Issues of disclosure have been much in the news lately. From the scandals plaguing the Roman Church to the debates about the seal of the confessional in the Church of England, to the concerns about closed meetings of Executive Council, and unpublished bylaws at the General Seminary, there appears to be a good deal of confusion about what things, and when and how and to what extent, ought to be kept under wraps.
One of the common reasons advanced for confidentiality concerns “personnel matters.” But when the personnel matter under discussion is misconduct — in some cases to a criminal level — then confidentiality that allows the guilty employee to find another job in a similar setting amounts to conspiracy, and in the long run serves no one well. Even if it did, that is a road down which no one should want to tread.
Another reason for confidentiality is that being allowed to reveal incriminating information about oneself without fear of it going any farther is essential to the ministry of reconciliation in the confessional. The argument here is that few would avail themselves of this ministry without the assurance that what is said will not be held against them. I can understand the pastoral practical side of this, but have been unable to find any dogmatic rationale that supports the notion, particularly given the dominical teaching on the dangers of hypocrisy: that what is said in secret will be made known at length (Luke 12:1-3). The apocalypse is a warning that in the end nothing is covered up that will not be revealed.
Obviously some things do deserve the protection of confidentiality — which at the level of the confessional applies to the act of confession as well as its content. But some things, by their nature, demand public notice. Among these are minutes of meetings, actions taken by boards of directors, and changes made to bylaws. This is particularly the case where the decisions are taken in the name of some larger entity than just those immediately present in the room. Any action that touches a wider constituency ought to be communicated to that constituency.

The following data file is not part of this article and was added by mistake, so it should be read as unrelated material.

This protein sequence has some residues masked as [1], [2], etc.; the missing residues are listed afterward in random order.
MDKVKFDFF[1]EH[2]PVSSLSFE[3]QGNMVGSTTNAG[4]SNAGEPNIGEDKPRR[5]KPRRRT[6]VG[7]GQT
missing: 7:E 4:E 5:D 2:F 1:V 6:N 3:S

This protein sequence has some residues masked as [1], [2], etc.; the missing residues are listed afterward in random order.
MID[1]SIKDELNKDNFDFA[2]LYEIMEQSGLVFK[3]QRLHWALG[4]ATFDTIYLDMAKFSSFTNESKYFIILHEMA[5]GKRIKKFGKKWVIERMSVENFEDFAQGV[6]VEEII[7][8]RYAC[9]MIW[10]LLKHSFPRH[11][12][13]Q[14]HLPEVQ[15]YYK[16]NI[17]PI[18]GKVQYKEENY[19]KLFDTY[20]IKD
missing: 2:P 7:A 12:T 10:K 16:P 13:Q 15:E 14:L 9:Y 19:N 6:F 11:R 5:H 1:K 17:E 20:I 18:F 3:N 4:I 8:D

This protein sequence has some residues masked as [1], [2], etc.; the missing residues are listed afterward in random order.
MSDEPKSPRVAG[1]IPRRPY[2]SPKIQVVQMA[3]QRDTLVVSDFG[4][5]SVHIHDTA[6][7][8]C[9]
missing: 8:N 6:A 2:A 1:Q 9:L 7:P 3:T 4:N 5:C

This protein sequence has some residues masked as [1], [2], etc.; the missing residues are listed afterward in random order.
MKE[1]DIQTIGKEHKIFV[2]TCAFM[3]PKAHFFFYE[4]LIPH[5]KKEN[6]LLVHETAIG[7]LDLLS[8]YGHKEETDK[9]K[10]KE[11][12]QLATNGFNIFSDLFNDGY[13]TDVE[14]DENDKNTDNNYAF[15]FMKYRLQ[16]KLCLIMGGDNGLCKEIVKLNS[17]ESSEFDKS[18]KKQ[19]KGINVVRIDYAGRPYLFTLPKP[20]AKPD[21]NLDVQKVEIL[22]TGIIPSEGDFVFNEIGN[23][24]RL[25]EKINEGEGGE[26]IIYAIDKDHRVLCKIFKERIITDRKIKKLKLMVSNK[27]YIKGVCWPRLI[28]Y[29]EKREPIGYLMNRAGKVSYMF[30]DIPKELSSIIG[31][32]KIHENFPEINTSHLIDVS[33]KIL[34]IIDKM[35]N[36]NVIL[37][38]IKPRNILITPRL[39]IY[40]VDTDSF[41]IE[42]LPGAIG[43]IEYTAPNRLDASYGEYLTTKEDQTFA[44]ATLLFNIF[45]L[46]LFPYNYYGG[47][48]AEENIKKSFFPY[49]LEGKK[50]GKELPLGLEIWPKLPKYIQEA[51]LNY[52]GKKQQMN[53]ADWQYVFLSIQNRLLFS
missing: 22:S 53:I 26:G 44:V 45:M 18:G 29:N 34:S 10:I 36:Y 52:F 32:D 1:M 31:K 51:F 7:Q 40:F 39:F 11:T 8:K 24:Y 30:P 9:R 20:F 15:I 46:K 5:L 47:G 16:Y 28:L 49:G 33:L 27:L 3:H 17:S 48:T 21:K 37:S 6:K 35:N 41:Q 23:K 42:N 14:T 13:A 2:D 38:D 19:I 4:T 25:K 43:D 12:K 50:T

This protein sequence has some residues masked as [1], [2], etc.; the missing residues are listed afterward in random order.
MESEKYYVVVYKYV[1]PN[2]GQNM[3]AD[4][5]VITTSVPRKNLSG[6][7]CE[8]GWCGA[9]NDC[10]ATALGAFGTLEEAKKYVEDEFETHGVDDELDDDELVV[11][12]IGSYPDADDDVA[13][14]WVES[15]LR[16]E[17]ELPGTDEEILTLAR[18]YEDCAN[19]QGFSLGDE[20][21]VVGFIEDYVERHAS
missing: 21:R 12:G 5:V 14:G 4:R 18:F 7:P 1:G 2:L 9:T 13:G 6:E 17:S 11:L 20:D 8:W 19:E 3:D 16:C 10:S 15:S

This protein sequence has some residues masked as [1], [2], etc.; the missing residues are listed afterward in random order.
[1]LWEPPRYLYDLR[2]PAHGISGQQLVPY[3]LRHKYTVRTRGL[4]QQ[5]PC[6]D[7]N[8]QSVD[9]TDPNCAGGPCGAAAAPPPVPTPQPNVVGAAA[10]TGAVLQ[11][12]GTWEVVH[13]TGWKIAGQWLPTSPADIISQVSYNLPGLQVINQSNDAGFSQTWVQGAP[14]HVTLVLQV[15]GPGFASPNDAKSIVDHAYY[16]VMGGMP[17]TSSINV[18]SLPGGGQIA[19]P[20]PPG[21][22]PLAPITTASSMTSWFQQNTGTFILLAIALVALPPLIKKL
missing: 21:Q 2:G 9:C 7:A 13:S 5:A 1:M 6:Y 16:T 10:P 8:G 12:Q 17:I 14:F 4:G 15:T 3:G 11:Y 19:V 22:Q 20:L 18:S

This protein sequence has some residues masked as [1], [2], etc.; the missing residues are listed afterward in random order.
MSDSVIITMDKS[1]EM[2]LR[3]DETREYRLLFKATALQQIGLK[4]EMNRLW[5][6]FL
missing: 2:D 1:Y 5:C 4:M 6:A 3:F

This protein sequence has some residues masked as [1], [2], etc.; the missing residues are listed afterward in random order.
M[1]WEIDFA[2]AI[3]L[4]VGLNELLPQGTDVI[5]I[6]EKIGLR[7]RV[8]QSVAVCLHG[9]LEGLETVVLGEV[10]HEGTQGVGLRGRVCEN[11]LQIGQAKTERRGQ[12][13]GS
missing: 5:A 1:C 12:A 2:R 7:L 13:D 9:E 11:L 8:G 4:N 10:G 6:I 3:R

Above all it is important to distinguish between confidentiality and secrecy. For instance, doctor / patient and attorney / client confidentiality is well understood not to prevent a doctor or lawyer from discussing a case study — with the name of the patient or client concealed.
To apply this to some of the current controversies about publication of actions of church bodies, I have suggested that in part the Chatham House Rule would make good sense in such situations. Under this rule, the subject matter of a closed meeting, and comments made in it, can be shared, but the identity of the speaker and the speaker’s affiliation are not to be revealed. This allows for open discussion of the subject matter without endangering anyone for expressing an opinion that might be controversial.
But in the end, I have no confidence in confidentiality when it amounts to selective secrecy.
Tobias Stanislas Haller BSG